With falling interest rates making it difficult to get strong returns on savings accounts, investors may look to the Australian stock market. This is likely to offer good income opportunities but may be range bound for some time.

Evan Tsipas said, “Investors looking for higher returns may have to take on sensible investment risk. The volatile movements in the stock market that we have seen in the recent past may continue, however this volatility can bring opportunity. Investors may need to be very selective when investing for income, but we do see opportunities.”

6. A vulnerable US stock market

Despite a strong rebound recently, the US market remains vulnerable to a continued correction.

Evan Tsipas said, “The US Federal Reserve finally raised interest rates last year after keeping them at near-zero since 2008. However, US growth is still nascent and depends on keeping inflation under control. If rates keep rising in the US, then a rising US dollar may impact on US listed multinational corporate profitability, which is at near record highs. Thus our cautious view on US share market index.”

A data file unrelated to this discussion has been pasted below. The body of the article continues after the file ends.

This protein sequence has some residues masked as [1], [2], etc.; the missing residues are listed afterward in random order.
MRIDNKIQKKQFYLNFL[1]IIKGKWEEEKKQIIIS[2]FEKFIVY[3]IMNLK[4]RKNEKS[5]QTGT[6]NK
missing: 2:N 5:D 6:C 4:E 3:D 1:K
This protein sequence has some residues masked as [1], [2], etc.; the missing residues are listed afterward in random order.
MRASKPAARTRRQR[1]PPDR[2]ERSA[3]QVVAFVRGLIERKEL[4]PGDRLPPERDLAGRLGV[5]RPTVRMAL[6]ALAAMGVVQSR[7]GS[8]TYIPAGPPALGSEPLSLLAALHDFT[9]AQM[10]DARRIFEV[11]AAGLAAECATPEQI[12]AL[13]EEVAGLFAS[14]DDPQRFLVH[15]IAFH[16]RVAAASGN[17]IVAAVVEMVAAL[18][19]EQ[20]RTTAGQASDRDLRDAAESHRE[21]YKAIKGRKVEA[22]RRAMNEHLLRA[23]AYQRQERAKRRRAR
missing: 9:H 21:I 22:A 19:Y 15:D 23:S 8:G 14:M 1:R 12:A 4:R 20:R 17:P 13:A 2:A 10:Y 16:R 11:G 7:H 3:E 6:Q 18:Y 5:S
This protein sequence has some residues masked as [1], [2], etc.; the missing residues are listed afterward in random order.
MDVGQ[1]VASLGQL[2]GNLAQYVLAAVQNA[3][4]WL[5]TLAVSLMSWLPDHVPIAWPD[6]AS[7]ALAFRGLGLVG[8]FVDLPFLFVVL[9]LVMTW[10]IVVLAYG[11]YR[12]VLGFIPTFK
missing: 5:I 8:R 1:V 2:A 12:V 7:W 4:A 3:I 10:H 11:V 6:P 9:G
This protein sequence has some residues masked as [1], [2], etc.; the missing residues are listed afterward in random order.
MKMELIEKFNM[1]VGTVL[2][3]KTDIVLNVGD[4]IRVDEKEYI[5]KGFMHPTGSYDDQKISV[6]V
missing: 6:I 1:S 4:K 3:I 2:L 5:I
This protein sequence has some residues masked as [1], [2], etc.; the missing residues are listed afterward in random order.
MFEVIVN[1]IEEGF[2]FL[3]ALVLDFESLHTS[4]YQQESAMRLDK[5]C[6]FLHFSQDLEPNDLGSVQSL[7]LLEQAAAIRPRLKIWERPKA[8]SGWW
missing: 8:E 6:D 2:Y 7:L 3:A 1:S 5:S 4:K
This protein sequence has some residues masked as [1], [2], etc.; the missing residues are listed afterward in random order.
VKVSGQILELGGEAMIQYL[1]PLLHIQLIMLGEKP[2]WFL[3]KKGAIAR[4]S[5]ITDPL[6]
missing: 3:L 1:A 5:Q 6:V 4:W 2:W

7. China’s struggling economy

China’s economy has been in trouble for some time and, while its economic woes could get worse, it will not be a surprise to the market.

Evan Tsipas said, “Those affected by China’s struggling economy, like minerals exporters, should already be well aware of the issues, and have contingency plans in place. This is not likely to be the source of a black swan event as problems have been well-telegraphed.”

8. Rising oil prices

Oil prices are likely to drift higher over a two- to four-year timeframe. At below USD$55 per barrel, the shale revolution has been snuffed out.

Evan Tsipas said, “Recent low fuel prices have been welcomed by motorists. However, as supply and demand come back into balance, Australians can expect to pay more at the bowser again. Our advice is to fill up your tanks now.”

* https://www.adelaide.edu.au/wiser/pubs/pdfs/wiser201453_closing_the_moto...